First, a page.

Many of my friends and clients in New York are photographers. One of the most common questions they ask is how to handle New York sales tax with respect to their businesses. I admit any type of tax in New York can be a head-scratcher. Even more so for a photography business.
New York Sales Tax – BASICS
Tangible & Intangible
Before we dive in any further I want to make sure you understand what tangible and intangible goods are. Tangible is a physical item you can touch or hold while intangible is not. The actual paper print photograph is tangible, the digital copy you have on your camera is intangible.
Do you need to charge sales tax?
If you sell anything tangible (albums, prints, etc…) then yes, you do.
Certificate of Authority
Next, you can register HERE for your certificate of authority to collect New York sales tax.
Sales Tax Rates
Sales tax in New York is comprised of two rates:
1: State Rate 4% across the board regardless of location
2: The county rate this varies from county to county.
For example, In Erie County, there is a 4.75% sales tax rate. Then we need to add the New York Sales tax rate of 4% to get the total tax of 8.75%. Easy so far right?
Sales tax by location
Your New York sales tax rate is calculated based on the location of your business not the location of your client or the photo shoot. Look up your rate HERE. If your business is in Erie County, your client lives in Niagara County, and the shoot is in Cattaraugus county, it is still the 8.75% from the first example. But remember, these are New York State tax laws. If your business ships out of state, New York doesn’t care, so that becomes a different topic for a different blog post.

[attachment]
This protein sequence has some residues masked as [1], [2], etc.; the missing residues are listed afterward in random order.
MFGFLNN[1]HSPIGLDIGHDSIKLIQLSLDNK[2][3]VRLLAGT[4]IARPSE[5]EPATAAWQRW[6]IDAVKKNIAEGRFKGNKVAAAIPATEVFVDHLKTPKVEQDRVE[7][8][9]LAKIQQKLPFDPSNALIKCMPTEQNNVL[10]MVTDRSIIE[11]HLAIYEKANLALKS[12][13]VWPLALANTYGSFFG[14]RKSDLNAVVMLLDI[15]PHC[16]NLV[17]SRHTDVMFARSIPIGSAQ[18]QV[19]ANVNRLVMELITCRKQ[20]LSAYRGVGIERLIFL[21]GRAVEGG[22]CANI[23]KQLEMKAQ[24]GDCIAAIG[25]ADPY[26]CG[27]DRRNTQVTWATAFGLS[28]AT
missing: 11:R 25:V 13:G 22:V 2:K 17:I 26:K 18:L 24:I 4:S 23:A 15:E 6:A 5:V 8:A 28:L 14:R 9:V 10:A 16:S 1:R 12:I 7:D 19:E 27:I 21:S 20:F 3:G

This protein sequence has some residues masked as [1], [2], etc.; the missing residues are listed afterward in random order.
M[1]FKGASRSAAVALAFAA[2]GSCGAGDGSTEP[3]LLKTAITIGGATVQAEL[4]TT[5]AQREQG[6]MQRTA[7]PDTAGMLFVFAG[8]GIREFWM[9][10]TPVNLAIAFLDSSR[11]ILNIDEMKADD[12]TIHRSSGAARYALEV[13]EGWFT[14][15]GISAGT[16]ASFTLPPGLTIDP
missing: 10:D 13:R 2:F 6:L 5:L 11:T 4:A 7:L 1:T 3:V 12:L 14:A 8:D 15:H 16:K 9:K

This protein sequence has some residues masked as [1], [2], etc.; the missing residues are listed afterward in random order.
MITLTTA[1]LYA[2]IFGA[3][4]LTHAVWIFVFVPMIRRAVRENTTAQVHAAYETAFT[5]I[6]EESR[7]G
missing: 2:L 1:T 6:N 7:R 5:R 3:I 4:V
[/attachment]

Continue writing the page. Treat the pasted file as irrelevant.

In addition to your regular recordkeeping requirements, if you collect sales tax you must keep the following detailed records:
- The amount of sales tax collected, if any, on your sales
- The amount of each sale along with a copy of any written sales slip, invoice, or receipt that you give your customer
- The amount of any subsequent return or credit related to a sale
- The jurisdiction (locality) where you made the sales or deliveries